In lieu of an abstract, here is a brief excerpt of the content:

  • Introduction to the Special Issue
  • Mikael Weissmann (bio) and Mingjiang Li (bio)

"Power" remains a central, if not indispensable, concept in the social sciences and humanities. In no discipline is this clearer than international relations (IR), where the distribution of power is believed to explain many outcomes in international politics, particularly the propensity for war and peace (Mearsheimer 2010; Friedberg 2011). The importance of the concept notwithstanding, academic and policy debates about international power have long occurred within overly restrictive conceptual boundaries, focusing on the distribution of power defined as tangible assets to explain international politics at the expense of other ways in which power is exercised. Even though this materialist theory of power has failed to help us understand some of the most conspicuous international developments of recent decades, it continues to permeate the literature about international politics.

There are few places in the world where power is as crucial to shaping international dynamics as in East Asia. The critical question of whether a power shift is ongoing in the region, from Japan and the United States to China, is a central preoccupation of contemporary IR. Given the actors that are involved, the region is arguably the epicenter of a possible global power shift from the West to the East, and from the North to the South. In the East Asian region, a power shift has been seen as impending for more than two decades (Betts 1993; Friedberg 1993; Roy 1994). Today, the concept of a regional power shift is widely accepted both among scholars and observers outside of academia (Shambaugh 2005; Mearsheimer 2010; Layne 2018). A consensus has emerged that there has been a redistribution of capabilities among the major players in the region, although there are different opinions about the extent and outcome of such power shift (Li and Kemburi 2014; see also the Asian Perspective special issue "The East Asia Power Shift: A Critical Appraisal," vol. 38, no. 3, 2014; of particular interest is the introduction by Linus Hagström and Bjorn Jerden).

This special issue goes beyond materialistic power theory to examine the role and impact of narratives themselves in the (apparent) power shift in East Asia. It investigates the extent to which the narratives produced and spread by key actors succeed in producing effects on third [End Page 215] parties, exploring if and how they succeed in shaping their preferences, interests, and identities regarding contested issues in East Asia. Its focus is on the narratives about China, Japan, and the United States. The underlying idea is that it is the narrative(s) that ultimately define(s) the dynamics of the East Asian security setting and IR more broadly, creating a framework for what actions are possible, when, and for whom. In short, it is ultimately the victorious/dominant narratives that themselves define what is seen as legitimate and illegitimate, what is normal and abnormal, and ultimately what is within the realm of possibility and what is not.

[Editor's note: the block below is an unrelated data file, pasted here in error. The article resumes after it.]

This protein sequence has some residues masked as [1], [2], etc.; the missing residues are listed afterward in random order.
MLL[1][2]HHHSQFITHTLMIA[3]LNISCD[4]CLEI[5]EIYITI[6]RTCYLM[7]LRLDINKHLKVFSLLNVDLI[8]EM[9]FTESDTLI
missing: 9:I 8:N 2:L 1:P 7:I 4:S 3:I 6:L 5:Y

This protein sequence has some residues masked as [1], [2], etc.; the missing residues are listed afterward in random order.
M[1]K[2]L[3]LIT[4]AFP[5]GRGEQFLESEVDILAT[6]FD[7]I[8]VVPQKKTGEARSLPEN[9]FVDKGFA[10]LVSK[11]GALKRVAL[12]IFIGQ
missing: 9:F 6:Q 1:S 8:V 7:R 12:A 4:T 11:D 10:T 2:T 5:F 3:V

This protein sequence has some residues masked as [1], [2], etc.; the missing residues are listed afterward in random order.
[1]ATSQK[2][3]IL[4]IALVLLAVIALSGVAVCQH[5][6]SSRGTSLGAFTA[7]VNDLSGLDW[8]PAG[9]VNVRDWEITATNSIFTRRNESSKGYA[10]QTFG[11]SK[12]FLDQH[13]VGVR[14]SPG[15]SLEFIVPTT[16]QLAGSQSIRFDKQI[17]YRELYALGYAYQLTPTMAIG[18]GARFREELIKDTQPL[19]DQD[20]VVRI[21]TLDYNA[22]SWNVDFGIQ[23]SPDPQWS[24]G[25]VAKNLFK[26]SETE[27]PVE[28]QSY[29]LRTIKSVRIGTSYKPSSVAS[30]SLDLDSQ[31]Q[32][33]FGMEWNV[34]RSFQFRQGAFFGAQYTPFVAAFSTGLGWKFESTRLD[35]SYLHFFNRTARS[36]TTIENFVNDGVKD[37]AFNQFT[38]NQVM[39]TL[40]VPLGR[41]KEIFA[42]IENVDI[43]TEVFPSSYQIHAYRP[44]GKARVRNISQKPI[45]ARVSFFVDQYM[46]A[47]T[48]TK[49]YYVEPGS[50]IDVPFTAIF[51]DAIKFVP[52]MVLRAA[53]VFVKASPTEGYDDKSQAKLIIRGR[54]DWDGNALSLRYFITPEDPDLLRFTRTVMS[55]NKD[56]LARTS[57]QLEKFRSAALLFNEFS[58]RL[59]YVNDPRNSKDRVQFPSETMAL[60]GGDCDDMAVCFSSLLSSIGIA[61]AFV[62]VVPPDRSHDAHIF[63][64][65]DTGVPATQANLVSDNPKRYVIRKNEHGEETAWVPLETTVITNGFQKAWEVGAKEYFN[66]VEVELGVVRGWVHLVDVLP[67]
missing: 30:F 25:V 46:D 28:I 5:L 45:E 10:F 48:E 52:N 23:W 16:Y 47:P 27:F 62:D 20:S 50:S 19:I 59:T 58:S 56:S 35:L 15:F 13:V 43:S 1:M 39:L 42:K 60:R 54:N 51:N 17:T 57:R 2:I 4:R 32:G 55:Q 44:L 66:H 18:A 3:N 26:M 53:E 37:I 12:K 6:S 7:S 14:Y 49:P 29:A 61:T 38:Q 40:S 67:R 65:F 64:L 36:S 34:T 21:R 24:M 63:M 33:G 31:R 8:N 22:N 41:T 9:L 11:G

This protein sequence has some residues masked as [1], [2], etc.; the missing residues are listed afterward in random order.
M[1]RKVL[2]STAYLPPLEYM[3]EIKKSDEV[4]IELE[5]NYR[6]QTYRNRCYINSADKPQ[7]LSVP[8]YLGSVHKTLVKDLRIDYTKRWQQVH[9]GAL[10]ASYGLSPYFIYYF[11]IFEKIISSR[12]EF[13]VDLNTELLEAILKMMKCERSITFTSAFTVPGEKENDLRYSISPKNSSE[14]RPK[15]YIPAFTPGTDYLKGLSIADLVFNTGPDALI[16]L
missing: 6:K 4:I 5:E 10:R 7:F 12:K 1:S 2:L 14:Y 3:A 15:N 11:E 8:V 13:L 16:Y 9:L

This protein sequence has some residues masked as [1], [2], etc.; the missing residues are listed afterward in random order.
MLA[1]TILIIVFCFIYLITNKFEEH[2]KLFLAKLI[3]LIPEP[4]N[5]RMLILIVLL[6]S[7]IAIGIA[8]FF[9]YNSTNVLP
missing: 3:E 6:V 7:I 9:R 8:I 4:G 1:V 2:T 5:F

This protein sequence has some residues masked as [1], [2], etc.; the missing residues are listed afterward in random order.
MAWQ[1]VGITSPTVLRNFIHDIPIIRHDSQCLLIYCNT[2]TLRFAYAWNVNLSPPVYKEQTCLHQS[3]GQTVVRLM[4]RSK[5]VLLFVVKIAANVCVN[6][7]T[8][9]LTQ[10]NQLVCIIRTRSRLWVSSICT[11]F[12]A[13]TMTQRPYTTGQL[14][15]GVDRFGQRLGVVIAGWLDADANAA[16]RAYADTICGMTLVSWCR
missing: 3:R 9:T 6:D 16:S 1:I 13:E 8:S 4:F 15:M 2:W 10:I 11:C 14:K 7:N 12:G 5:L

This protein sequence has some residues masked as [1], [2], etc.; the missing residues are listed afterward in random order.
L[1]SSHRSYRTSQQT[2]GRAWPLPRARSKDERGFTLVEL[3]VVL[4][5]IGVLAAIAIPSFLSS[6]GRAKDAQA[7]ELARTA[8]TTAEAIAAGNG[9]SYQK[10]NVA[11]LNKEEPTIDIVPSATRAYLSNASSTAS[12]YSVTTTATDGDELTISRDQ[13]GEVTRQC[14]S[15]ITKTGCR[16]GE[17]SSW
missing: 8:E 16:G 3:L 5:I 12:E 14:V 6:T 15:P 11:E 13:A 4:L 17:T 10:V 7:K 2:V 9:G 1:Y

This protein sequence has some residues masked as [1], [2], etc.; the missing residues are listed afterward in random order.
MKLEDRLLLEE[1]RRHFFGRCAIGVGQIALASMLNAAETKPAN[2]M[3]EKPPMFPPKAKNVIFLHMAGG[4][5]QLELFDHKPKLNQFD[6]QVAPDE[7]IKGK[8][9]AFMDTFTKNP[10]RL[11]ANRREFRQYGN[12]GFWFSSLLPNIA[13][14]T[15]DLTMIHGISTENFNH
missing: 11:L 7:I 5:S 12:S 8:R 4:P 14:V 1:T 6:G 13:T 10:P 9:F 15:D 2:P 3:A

Special emphasis is put on third parties, as it is they who are the audiences and ultimately the judges of what narrative to accept or is most attractive. For example, the fact that narratives about a more "assertive" and "threatening" China have received increased attention and acceptance is limiting China while at the same time opening new space for Japan and US foreign policy, as they are perceived as important to manage China's purported rise.

This special issue starts with an article by Mikael Weissmann titled "Understanding Power (Shift) in East Asia: The Sino-US Narrative Battle about Leadership in the South China Sea." Weissmann analyzes competing US and Chinese narratives about the South China Sea. He argues that the practice of calculating power shifts in terms of changing distribution of material capabilities is inadequate. The article aims to complement existing literature by taking ideational and normative dimensions of power into account. The article asks what the Chinese narrative of power and leadership in the South China Sea looks like and how it is perceived by others in comparison with the dominant US narrative. Weissmann concludes that while a "hard" power transition is ongoing, China's preferred narrative has yet to become widely accepted and...


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pp. 215-221
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